Where to get a Vax or microvax

tony duell ard at p850ug1.demon.co.uk
Mon Jun 29 11:08:06 CDT 2015

> on real hardware. What would be the best machine for a beginner to VAX
> Hardware to start out with?

I think you need to think very carefully about what you want this machine to do. 
The ideal VAX for me is not going to necessarily be the ideal VAX for you.

In general there are 3 classes of VAX that people run at home. There are many
other families, but in general they are much rarer, and probably much harder to 

The first series are the VAXstations, probably a 3100 of some kind. These are 
desktop boxes, they are workstations (so you can drive a CRT monitor from them,
although they have serial ports too, and AFAIK can use a serial console). They
generally have SCSI and ethernet interfaces built in. The downside is that they
are somewhat closed machines. You have connectors for a memory board in
most of them. You have the SCSI bus for disks. But you don't really have access to
the CPU bus to add anything out of the ordinary. This may well not matter to you.

The second series are the MicroVAX II/III machines. Normally in a deskside-size
cabinet. Normally use a serial terminal, but there are exceptions. Here the CPU is
one board, memory is one or 2 more, then separate boards plugging into something
called Qbus for everything else. The advantage, of course, is that Qbus is the processor
bus so if you need a strange interface you can probably add it. The disadvantage is that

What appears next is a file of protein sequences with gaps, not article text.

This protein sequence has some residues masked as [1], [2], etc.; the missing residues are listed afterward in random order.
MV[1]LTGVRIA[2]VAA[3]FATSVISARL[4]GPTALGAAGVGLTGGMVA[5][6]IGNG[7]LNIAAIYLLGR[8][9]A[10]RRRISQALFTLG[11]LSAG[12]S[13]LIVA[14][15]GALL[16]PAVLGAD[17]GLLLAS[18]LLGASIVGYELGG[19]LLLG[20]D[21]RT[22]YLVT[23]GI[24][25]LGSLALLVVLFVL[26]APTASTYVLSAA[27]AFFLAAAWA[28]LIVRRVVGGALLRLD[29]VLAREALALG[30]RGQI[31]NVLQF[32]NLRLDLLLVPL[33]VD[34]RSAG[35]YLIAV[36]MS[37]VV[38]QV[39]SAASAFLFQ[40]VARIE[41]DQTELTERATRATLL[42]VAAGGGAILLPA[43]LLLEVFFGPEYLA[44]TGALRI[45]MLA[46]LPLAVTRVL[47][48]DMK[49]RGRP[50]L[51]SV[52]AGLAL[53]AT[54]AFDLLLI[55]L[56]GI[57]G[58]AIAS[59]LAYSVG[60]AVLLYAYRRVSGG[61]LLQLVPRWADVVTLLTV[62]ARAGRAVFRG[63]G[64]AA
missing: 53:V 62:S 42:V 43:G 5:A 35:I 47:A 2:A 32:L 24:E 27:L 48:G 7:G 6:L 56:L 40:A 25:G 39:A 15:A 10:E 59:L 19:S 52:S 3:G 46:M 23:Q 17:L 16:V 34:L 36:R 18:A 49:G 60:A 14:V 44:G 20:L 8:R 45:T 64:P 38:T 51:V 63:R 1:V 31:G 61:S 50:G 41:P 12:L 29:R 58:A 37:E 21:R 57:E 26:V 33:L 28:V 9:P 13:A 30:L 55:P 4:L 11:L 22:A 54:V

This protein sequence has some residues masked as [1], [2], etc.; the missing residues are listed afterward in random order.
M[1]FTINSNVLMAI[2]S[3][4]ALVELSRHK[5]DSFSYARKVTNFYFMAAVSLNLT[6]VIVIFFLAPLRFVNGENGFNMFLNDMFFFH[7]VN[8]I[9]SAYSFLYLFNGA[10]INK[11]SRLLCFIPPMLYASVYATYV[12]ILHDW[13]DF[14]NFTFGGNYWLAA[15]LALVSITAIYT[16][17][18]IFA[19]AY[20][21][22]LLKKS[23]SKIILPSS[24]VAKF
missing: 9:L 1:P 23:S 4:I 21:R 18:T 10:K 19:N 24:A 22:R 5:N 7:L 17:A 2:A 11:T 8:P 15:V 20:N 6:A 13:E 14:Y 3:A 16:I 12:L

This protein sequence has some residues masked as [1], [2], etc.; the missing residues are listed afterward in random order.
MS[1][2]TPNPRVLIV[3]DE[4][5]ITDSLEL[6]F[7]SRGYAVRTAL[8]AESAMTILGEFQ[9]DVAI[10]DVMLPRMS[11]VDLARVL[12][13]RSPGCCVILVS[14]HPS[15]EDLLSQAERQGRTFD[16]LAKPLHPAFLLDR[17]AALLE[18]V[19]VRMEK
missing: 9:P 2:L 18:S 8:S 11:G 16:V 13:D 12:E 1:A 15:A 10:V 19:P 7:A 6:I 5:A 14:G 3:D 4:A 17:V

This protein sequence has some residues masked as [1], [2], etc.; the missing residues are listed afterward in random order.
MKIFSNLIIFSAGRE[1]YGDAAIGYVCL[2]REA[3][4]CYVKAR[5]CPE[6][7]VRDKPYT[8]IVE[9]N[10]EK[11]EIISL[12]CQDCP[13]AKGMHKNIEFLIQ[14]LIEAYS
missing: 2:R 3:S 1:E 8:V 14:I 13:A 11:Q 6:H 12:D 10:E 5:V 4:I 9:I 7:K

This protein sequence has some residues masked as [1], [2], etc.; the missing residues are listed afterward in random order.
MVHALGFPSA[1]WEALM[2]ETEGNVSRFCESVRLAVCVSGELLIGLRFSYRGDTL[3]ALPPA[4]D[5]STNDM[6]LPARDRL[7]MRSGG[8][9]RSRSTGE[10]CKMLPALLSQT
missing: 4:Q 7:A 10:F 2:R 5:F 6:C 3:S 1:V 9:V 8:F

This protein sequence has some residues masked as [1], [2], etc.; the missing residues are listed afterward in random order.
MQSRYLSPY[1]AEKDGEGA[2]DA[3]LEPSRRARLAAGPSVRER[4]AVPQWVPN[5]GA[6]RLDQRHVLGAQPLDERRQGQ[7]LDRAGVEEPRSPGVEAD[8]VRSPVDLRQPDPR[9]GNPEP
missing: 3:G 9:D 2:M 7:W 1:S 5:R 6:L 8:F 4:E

finding some of the boards you may want is a pain (Qbus SCSI is often hard to get)

The third series I hesitate to mention, as I don't think they're what you are looking for. That's
the first ever VAX series, the 11/7xx machines. There are 3 sub-families. The 11/780 was the first
It's massive (think large wardrobe just for the CPU) and needs 3 phase mains officially. The 
upside for a hardware person is that said CPU is massive because it's built from lots of simple,
standard, ICs. It's repairable. Very. The 11/750 came next, a bit smaller, but now the CPU is
a lot of custom gate array chips. One that I would avoid (yes, I know I'll get flamed for that from
all the happy owners). To me the 11/750 is large and doesn't give you anything over a microVAX
The third subseries is the 11/730. It's slow. It's very slow. I am told that using the DEC supplied
microcode tape it can take 25 minutes to get a boot prompt (!). But it's small, the CPU is one
10.5" high, 19" wide rack mount box. A useable machine fits in a half-height rack. And amazingly
this small VAX was built from standard ICs (admittedly a lot of PALs), mostlly. These machines use
an expansion bus called Unibus (the 11/780 and 11/750 also have MassBus for disks). Unibus is 
similar in concept to Qbus, so again you would have a board for ethernet, one for serial terminals,

For me, a hardware hacker with too many machines as it is, the 11/730 fits the bill. I can accomodate
it (I doubt I could fit an 11/780 in anywhere) and I can hang a logic analyser off it if I want to. For you,
I think you should probably look towards a VAXstation to start with. But I might be very wrong...


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